Grading Practices Are Wellness Practices (Guest Post for #100)

I started this blog in 2013; it’s been a place to think, reflect, share ideas (my ideas, others’ ideas…) and generate ideas (as Colette said: “Writing only leads to more writing.”). One thing I have done only once in these almost seven years is publish a guest voice. For my 100th post, I’d like to shift that paradigm and introduce the voice of a colleague and friend who has been instrumental in our work at Hall Middle School to shift a 123 year-old paradigm in education: A-F grading. As with any paradigm shift, we understood that there would be a wide range of perspectives, questions and emotions related to this change – from the very beginning conversations in the fall of 2017 to publishing our first standards-based report card in December 2019. Here are his comments from our Board of Trustees meeting, where we shared an update on our work to date.

Writing doesn’t just lead to more writing – it can also lead to tangible action out in the “real world.” The multi-year process we have undergone at my school to transform our feedback and reporting practices is, in many ways, a representation of all the many threads woven (or tangled) in this blog: organizational culture rooted in mutual purpose, creativity, charting education’s future (instead of staying mired in traditions from 100+ years ago), engaging in inclusive and open change processes, adult learning, well-being and happiness…all of these are inextricably connected here.

Over my 12 years in leadership I’ve had a few individuals (feeling spicy at the time) let me know their displeasure with me in the following manner: “All I hear you doing is talking – but what are you actually doing about it?” My polite (possibly spicy) response is: “Talk IS action. Words are actions. Words build understanding, those understandings create commitments across organizations and communities, those commitments then translate to the actions (and non-actions) we take as a collective – which then become the foundation of our culture. Words and talking are how we begin.”

Also – and I think this is a fair question: What was it all those dudes did for the weeks and months they were locked in a big room together in Philadelphia in 1787? Yep – TALK. I hope more educators take the time to put words down in any media that feels right: paper journal, online blog, etc. The long-form blog is probably out of style now – it might not even be hip anymore to click “like” on a blog entry. Say it in 300 words or less or it’s not worth it.

I disagree. Big things and big ideas don’t happen fast.


Guest post written by Nathan Beach – middle school Social Studies teacher

The reason that I wanted to speak today is to hopefully offer reassurance to those of you who have concerns about Hall’s decision to move away from traditional A-F grades and towards a standards-based approach to learning and teaching. I know and understand that many of you have significant worries about what this change means and will mean for your children’s educational progress, both now and after middle school. It is my hope that I can allay these worries. It is human nature to reject out of hand ideas that run counter to our current feelings, but I ask you, if you are upset about the change to Standards-Based Learning, to try and listen to my thoughts with open minds and hearts.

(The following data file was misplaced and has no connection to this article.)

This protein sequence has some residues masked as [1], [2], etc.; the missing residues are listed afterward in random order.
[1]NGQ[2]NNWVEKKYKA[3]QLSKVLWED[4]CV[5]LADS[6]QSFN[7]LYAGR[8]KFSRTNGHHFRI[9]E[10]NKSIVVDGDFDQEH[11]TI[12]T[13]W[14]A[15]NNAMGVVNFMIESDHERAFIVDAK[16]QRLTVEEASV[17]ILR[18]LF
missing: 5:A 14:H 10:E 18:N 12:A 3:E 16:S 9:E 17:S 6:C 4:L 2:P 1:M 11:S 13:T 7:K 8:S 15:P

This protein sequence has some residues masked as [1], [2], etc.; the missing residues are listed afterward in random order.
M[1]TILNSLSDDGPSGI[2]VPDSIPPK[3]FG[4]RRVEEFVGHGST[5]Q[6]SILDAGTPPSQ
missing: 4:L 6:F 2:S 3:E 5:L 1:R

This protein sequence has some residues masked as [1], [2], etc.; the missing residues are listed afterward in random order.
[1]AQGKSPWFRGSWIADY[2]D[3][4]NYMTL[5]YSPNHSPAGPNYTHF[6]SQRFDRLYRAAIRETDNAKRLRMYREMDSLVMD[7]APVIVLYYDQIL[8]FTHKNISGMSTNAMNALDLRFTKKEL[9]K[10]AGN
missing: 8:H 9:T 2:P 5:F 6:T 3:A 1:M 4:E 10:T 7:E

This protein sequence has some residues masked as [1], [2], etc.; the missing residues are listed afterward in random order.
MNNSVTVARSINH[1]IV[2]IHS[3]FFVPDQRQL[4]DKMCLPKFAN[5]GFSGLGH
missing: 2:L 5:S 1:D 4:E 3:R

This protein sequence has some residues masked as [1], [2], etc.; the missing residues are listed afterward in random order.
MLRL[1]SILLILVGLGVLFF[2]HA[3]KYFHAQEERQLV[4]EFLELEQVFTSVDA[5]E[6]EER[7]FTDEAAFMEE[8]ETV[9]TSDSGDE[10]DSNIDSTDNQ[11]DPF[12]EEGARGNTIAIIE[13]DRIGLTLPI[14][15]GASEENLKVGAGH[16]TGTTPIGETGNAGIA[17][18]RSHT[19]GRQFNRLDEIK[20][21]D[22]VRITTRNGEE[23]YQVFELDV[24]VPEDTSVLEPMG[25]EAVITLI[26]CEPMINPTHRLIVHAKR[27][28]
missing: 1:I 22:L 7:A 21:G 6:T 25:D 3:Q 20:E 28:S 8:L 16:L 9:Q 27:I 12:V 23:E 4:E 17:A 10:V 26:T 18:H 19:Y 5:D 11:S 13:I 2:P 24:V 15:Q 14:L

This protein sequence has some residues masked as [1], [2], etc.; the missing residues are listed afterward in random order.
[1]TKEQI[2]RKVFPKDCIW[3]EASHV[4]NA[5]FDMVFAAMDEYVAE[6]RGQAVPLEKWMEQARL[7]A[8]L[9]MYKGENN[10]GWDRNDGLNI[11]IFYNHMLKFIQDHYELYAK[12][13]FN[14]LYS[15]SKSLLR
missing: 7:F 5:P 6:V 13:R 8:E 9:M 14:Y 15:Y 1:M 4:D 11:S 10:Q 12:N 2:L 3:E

In his seminal 1962 book, The Structure of Scientific Revolutions, the philosopher of science, Thomas Kuhn, introduced the concept of the “paradigm shift.” In short, paradigm shifts work as follows: 

  1. In any given field or discipline, there is a dominant paradigm, or model, for how we do things.
  2. As experts in the field engage in what is known as “exploratory research,” the paradigm begins to be challenged by new information.
  3. The field next enters a period of “crisis” during which people struggle to reconcile the new information with the old way of doing things, and finally,
  4. A new paradigm emerges that replaces the old and becomes the new dominant paradigm.

We are currently in this transitional, “crisis” phase here at Hall. All of us involved, administrators, teachers, students, and parents, are struggling to realign our understanding of education with standards-based learning from our old paradigm of A-F grading. And this is how it should be. Change is never easy. The staff of Hall Middle School fully understands how big of a change this is. But if, as professionals, we truly believe, (based on both a lot of research, discussion, and our informed, professional observations of how children learn), that A-F grading is harmful to learning, then we would be abdicating our responsibilities as educators if we did not make this change for OUR students (19 years after the California Department of Education recommended it and over a decade since the inception of Common Core). And I emphasize the word “our” because not only are we your children’s teachers, there are currently six Hall staff members who have children that attend this school. I am one of them. Hall also has other staff members who have children attending our district elementary schools, who will likely attend Hall in the future. I point this out to emphasize that we have made this change because we not only believe that it is the best thing for YOUR children, it is also the best thing for OUR children.

As John Lennon once said, there are two basic motivating forces in life: Love and fear. I believe (and again, this is just my opinion) that much, if not most, of the resistance to the change to Standards-Based Learning comes from a place of fear.  I believe that fear that this change will somehow harm our children, either by diminishing their learning today or by setting them up to fail down the road. Again, I assure you that not only is this not the case, the opposite is true.

First of all, I want to remind you that this change in how we are reporting progress is not weakening our day-to-day teaching. In fact, I would argue that it is helping our students learn better, because the focus (for the kids) has shifted from “not losing points” to improving understanding. Our children are still receiving incredibly high-quality education and this will continue to be the case, regardless of how we communicate progress to parents. The teaching and learning at Hall has NOT been diluted; rather, SBL strengthens both. Therefore, our students will graduate from Hall BETTER prepared for high school. In addition, even if there are some students who struggle to acclimate to A-F grading once they start high school, this will likely have no effect on college admittance. 9th grade grades are not factored into the calculation for GPA for both the UC and Cal State systems. Most other colleges give little to no weight to freshman grades. They are more concerned with freshman course selection and the overall arc of a student’s high school career than with freshman grades.